While the common law right of self-defense, replete with its slippery slope of necessary exigent circumstances for legal justification in resort to deadly force, that deadly force is reasonably and imminently apprehended by the person resorting to deadly force, has been ingrained in the law since the earliest versions of Anglo-Saxon jurisprudence, the Second Amendment does not refer, either expressly or implicitly, to self-defense for its raison d'ȇtre, and thus it was a Rose Mary Woods-stretch in the bottom of the seventh, legislating from the bench, for the spare majority of the Supreme Court in 2008 suddenly to "find" that rationale after it had lain dormant and hidden within the inner recesses of the document for lo the 217 years since the Amendment was ratified. It relates, by its own words, only to a well-regulated militia, not self-defense, as the four-Justice dissent opined in 2008, as the common law rights to self-defense and defense of others arise in any number of contexts of force, by no means restricted to firearms at the Founding or in more modern contexts, everything from non-deadly fisticuffs on up, even extended to concepts of international law among nations and resort to weapons of mass destruction.

That which the confused majority in Heller was therefore actually doing was finding within the penumbral rights of the Constitution, those unenumerated rights reserved to the people under the Ninth Amendment, a right of self-defense under the common law and that pistols used in defense of the "castle", the inhabited home and its curtilage, fell traditionally within that right. But since there is no Federal common law and Heller pertained only to the District of Columbia, not the states, the majority was constrained to find, reasoning in back formation, the right inherent in the Second Amendment, as well to provide it, at least sub silentio, so-called strict scrutiny as a "fundamental right", one of the specifically enumerated rights, thus entitled analytically to a finding of a compelling governmental interest for impingement on the right, otherwise, as one of the penumbral rights, only entitled, at best, to intermediate level scrutiny, requiring only an important governmental interest for impingement on the right and that, even once demonstrated, the restriction does not place an undue burden on the right which may be accomplished by lesser governmental restriction. Yet, the majority in Heller refrained from adopting any level of scrutiny, so as not to disturb, by implication, existing firearms regulations among the states or other regulations which stop short of absolute bans extending to ownership and possession within the home—to be distinguished from "homeland defense". Rose Mary Woods would have been proud, as would have her boss, no doubt.

Drew Pearson tells of the President holding another of his stag dinners, at which he made clear his intention not to run again in 1956, with those attending having been convinced that he meant it. One guest quoted him as saying, "I've had it." The President reportedly said that no political party should be dependent on one man and that he had not had a vacation during his entire life and was tired, the only period of time during which he had no stress of military duties having been when he was president of Columbia University, which he said he regarded as no vacation. He had also complained about his bursitis, indicating that it was the result of tension and so believed he was due a chance to relax at his farm in Gettysburg.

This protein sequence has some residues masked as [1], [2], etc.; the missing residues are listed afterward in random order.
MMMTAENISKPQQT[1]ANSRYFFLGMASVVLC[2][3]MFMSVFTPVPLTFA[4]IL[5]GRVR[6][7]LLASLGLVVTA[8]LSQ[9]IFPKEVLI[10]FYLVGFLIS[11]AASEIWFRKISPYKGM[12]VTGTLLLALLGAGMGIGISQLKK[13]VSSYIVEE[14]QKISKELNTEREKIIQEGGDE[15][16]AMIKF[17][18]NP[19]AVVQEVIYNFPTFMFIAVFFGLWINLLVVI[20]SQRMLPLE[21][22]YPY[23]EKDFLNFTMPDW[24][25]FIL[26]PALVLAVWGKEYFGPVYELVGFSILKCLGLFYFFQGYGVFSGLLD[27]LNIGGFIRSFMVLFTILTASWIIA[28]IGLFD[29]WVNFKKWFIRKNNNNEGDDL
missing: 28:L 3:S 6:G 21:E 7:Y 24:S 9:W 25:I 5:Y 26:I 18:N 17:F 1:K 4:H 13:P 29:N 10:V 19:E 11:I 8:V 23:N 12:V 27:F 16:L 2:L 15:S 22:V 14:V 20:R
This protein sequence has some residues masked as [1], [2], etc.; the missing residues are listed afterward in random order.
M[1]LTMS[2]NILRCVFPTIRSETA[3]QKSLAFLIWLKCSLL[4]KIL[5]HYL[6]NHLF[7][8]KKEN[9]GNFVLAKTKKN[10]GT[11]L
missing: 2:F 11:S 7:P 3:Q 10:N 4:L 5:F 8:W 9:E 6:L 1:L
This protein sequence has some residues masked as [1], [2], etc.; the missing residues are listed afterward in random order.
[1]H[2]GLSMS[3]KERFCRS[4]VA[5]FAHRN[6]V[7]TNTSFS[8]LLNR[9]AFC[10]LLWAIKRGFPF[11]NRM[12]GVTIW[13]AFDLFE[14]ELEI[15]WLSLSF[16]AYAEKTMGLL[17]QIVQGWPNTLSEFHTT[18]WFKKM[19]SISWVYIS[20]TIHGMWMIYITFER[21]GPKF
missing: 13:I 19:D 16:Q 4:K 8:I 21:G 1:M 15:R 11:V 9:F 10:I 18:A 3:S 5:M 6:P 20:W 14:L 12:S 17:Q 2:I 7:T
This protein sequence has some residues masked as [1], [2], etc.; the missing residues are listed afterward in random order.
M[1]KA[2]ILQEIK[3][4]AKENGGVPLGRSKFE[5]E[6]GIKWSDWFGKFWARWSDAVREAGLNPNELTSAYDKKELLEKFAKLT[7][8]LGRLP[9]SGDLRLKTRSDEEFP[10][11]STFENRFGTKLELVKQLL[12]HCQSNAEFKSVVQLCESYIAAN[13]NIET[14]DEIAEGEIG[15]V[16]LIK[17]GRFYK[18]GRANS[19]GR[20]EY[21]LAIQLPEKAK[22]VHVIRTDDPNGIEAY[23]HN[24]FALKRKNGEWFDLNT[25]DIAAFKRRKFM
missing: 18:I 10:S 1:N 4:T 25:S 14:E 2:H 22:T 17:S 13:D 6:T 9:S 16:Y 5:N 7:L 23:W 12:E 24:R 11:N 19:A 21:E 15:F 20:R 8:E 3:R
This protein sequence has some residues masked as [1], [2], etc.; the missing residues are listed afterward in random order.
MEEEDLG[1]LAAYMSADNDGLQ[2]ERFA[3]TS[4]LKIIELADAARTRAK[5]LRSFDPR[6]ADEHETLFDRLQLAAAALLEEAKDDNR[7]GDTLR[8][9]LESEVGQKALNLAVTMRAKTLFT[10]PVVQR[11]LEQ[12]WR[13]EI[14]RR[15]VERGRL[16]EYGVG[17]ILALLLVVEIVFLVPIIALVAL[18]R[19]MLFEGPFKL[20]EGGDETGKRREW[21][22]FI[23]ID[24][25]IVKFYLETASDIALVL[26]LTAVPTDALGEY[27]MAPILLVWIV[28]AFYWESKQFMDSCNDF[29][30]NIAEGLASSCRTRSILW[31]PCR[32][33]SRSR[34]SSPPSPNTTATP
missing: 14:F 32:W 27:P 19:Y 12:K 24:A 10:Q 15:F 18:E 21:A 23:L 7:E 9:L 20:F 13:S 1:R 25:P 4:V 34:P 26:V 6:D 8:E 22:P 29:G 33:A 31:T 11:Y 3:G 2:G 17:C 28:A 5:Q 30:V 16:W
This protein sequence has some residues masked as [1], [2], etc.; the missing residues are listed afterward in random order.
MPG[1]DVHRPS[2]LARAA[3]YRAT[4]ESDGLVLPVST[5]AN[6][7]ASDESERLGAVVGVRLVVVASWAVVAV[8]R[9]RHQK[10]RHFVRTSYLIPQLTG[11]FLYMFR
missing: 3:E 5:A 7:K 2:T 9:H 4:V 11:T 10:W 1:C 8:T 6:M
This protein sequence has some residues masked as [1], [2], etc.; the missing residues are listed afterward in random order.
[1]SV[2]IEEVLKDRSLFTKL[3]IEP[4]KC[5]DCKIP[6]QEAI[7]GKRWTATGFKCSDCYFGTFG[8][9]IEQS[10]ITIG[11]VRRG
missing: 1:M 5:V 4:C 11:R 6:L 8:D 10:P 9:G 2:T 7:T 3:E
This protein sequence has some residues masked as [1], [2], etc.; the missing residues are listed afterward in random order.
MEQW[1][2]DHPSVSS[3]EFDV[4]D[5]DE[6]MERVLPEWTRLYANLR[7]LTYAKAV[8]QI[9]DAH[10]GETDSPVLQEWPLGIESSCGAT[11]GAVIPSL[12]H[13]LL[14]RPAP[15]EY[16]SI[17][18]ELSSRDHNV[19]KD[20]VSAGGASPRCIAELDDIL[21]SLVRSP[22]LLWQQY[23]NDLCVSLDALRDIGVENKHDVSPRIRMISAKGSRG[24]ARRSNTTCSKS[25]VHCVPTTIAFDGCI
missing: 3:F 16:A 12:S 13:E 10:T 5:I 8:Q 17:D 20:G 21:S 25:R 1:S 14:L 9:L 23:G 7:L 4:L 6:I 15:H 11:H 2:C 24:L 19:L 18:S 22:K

Former President Hoover had been upset at Mr. Pearson for publishing advance copies of some of the Government reorganization reports out of the Hoover Commission, so much so that he had given orders that all task force reports on reorganization be "classified", threatening to have prosecuted anyone who leaked information to the column. Mr. Pearson points out, however, that because the reports did not pertain to military or defense secrets, there was no basis on which to classify them, and that never in the country's history had it been against the law to publish information pertaining to efficiency in government. He notes that when Mr. Hoover had been President, he had also been upset whenever there had been news leaks, asking publishers to fire newsmen who published embarrassing stories. He thus states his hope that Mr. Hoover would not become too upset over the leak in this date's column.

Former Senator Harry Cain of Washington, appointed by the President to the Subversives Control Board, had testified against the loyalty and security risk program of the President. He had been an ardent advocate during his Senate days of higher rents and less public housing, had defended Senator McCarthy's war record and favored Taft-Hartley. But he informed friends that now that he was on the Board, he had more time to think and had determined that the trouble with Senators was that they were always running errands for constituents or worrying about getting re-elected. And so he had become the most ardent Republican enemy of witch-hunting by the Government. This date, he was scheduled to testify before Senator Olin Johnston of South Carolina, who was probing security risks, and planned to point out, as he had done earlier during the week, that the Attorney General's list of subversives was outmoded and misleading, with only 30 organizations out of 275 actually being Communist. He also planned to point out that the U.S. was a long way from being in danger of Communism from within.

A letter writer, president of Hynes Sales Co., Inc., thinks Charlotte air service should be placed on a par with other communities, such as Greenville, which was served by both Eastern Air Lines and the Delta-American-National combination, while Charlotte relied only on Eastern among the major airlines. The result was that when one sought to make a reservation by telephone, the line was placed on hold for 15 to 20 minutes. Capital Airlines had entered Charlotte but its service was so limited by lack of air routes that it was not to be considered a major airline at present. He hopes that the press would advocate for greater air service.